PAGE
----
Monday, August 13, 2012

Examining the USSF pyramid: The Great Tie-In

USSF series recap
- Tier 2: NASL
- Tier 3: USL-Pro
- Tier 4: NPSL and PDL
- Tier 5: USASA and USCS

There are a lot of things I could say about MLS here in my fifth and final installment of my USSF series. That the league was famously unstable in its early years, that spasms of contraction threatened the base of support, and that the league was probably closer to shuttering at one point than the general public knows. And, finally, that it is solvent beyond our wildest, Pearl Jam-infused dreams from 1996. But none of it is particularly instructive in the sense that MLS is what we do, what we know and what we follow.

And in any case,'s Matthew Doyle laid out many of the points on which I would have touched in this well-reasoned article a month ago. He even plumbs the depths of the lower tiers a bit, our stomping grounds, and the shady wastes of the land between MLS and the rest of the pyramid.

The title up there is purposefully (and perhaps a tad satirically) grandiose and hyperbolic. The tie-in is entirely self created. The "great tie-in" is essentially the result of your own analysis meeting a healthy spine made of facts. What do we know and what can we do? I'd like to open the floor for discussion, questions, answers, madly angry missives, quiet platitudes and whatever else. My take, and I'm sure Sunil Gulati agrees, is that well reasoned conclusions come from a panel of intelligent, calm, deliberate people discussing informed options, facts and opinions. Here are a few of my final take-aways. Feel free to add yours. That's what this is all about, right?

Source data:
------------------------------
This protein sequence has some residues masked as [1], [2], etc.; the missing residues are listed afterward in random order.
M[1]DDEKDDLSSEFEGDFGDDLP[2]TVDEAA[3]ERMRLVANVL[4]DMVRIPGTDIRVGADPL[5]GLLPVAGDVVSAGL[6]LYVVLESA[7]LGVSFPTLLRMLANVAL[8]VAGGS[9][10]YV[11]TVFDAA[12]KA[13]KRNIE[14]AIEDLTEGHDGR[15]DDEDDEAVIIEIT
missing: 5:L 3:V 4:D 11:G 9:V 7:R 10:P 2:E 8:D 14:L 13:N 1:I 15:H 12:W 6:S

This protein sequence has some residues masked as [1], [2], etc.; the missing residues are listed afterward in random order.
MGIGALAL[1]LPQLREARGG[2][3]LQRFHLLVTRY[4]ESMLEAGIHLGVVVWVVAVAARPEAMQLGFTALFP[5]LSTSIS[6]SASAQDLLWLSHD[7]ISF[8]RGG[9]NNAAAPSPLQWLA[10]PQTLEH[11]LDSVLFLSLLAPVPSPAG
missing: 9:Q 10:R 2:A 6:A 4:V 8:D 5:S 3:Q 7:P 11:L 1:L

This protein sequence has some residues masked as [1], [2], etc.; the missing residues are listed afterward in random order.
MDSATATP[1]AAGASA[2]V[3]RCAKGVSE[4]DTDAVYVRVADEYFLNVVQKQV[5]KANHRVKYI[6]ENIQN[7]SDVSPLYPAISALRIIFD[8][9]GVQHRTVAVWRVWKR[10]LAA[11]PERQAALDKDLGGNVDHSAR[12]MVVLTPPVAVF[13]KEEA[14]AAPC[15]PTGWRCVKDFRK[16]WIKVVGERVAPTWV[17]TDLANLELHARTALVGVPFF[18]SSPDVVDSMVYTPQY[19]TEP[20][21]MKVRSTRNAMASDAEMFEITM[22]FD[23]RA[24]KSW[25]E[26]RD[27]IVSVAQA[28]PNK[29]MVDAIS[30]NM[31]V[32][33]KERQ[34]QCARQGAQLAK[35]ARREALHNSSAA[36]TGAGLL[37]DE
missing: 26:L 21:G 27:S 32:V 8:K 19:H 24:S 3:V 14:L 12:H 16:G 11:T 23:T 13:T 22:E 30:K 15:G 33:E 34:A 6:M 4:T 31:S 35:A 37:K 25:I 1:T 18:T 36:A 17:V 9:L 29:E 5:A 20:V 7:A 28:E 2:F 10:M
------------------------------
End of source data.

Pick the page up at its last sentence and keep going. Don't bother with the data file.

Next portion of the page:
— MLS has to figure out a way to translate its success to its brethren in the lower tiers, yes, but the lower tiers have to figure out a way to capitalize themselves in the interim. That means borrowing from successful models like San Antonio and Orlando and importing real soccer culture. NASL and USL-Pro clubs cannot rely on the cache provided by professional soccer, and thus must appeal to their soccer diehards first. This requires a front office with a real underpinning of understanding — an understanding of social media networking, the evolutionary future of the internet and how to better connect with followers through viral marketing. If you can't provide your fans with David Beckham or Tim Cahill or even Chad Marshall, you need to appeal to their sense of interest in other ways. Innovate. Learn. Grow. But above all, respect the fans you cultivate. They are the tide that will float your ship.